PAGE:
He would visit Johnson Memorial Hospital to care for those who had had been admitted with heart attacks or strokes. Often, he would care for women during their pregnancies and deliver their children when they were born.
One woman went into labor when she was at Wesemann’s office, forcing him to deliver the child in an examination room.
“It wasn’t by choice. When they decide to come, they come,” he said.
As more and more doctors started specializing, Wesemann stopped offering certain treatments. He ceased his obstetrics services first, then pediatrics.
‘Open to whatever works’
Up until the past decade, he made house calls, which were one of his favorite aspects of the profession.
Visiting a sick patient at home allowed Wesemann to better know them, their habits and the ways they lived. That helped him devise the best personalized treatment plan.
“It’s amazing what you learn from being at a patient’s house. You see how they live,” he said.
While he stopped certain practices, Wesemann picked up other methods of helping his patients.
In the mid-1980s, he spoke with a patient who had used acupuncture to treat his back and shoulder pain. The alternative medicine had worked for him and asked Wesemann if he knew anything about acupuncture.
“I didn’t know anything; but there was a meeting in Louisville that weekend on it, so I went to it,” he said. “I became interested and took several courses in acupuncture.”
Wesemann has tried to be open to any method of treating pain and illnesses, either in the traditional way or alternatively.
Mark Rainey has been seeing Wesemann for the past few years. Though he initially came to him because he was his mother’s doctor, Rainey was impressed by his grasp of alternative treatments for disease.
The Franklin resident suffers from spondylolisthesis, a displacement of the vertebrae. When he showed Wesemann the posture exercises he was completing to improve the condition, the doctor wanted to know more about it.
“He’s really open to whatever works. He wanted to know who was doing it and if it would be a good place for him to make referrals for his other patients,” Rainey said. “But he’s also a very straightforward conventional medical doctor. He’s focused on the person.”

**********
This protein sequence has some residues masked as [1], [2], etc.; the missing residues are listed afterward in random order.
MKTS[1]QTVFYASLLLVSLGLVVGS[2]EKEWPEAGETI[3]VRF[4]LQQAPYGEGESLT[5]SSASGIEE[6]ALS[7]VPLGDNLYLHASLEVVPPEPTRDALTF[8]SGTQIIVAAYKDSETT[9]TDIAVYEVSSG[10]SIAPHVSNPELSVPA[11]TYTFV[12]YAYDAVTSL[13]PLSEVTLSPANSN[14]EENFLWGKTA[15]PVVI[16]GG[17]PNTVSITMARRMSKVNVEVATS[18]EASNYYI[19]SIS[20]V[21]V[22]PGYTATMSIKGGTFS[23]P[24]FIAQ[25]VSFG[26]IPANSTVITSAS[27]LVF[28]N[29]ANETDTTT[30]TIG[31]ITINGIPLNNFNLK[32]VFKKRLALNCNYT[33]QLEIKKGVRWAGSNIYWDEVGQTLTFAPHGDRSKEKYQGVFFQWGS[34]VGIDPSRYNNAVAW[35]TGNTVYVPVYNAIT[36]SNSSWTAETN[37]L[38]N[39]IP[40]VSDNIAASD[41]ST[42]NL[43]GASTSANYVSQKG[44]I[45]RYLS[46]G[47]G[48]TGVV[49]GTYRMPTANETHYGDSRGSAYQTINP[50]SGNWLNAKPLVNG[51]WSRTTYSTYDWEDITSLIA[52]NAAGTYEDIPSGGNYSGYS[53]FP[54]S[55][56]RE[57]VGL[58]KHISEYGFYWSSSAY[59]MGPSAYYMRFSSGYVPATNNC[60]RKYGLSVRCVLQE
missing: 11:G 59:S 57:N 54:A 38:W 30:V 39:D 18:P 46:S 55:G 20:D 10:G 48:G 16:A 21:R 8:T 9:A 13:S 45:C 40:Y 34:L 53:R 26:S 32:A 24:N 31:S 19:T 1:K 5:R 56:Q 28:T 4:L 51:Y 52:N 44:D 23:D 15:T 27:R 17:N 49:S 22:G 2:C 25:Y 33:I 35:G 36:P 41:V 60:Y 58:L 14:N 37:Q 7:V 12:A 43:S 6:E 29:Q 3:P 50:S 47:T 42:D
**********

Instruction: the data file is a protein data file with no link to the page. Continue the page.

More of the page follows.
‘Patients are your family’
Wesemann sees 10 to 12 patients each day, cutting down from his normal 20. He works four days a week, coming in just for the mornings to treat people.
Up until his retirement on Aug. 29, he’ll continue seeing patients. He and his staff have been working with them over the past two months to help them find new doctors.
Linda Ping has worked for Wesemann for 32 years. She started as his nurse and moved up to take over as office manager.
The closing of the practice severs a connection that they shared with Wesemann’s patients.
Some have been coming to the doctor for 52 years. In come cases, Wesemann has treated three generations of family members at his office.
Ping and nurse Kathy Kienenger, a 16-year employee at the practice, have been tirelessly pulling files and delivering them to the new offices.
“These patients are your family. You see a few weeks in a row or a few months in a row,” Ping said. “So it’s been hard. I keep tissues around because everyone keeps coming in to cry.”
Wesemann’s decision to retire was difficult, but one he felt was necessary. At 79, he isn’t as mobile as he had been. Changes in medical insurance and the ways that patients pay for their treatments had become too much to keep up with.
“It’s difficult to change after all of these years,” he said. “Through the years, I’ve been doing the whole spectrum of family practice and general practice. Frankly, you don’t see that much anymore.”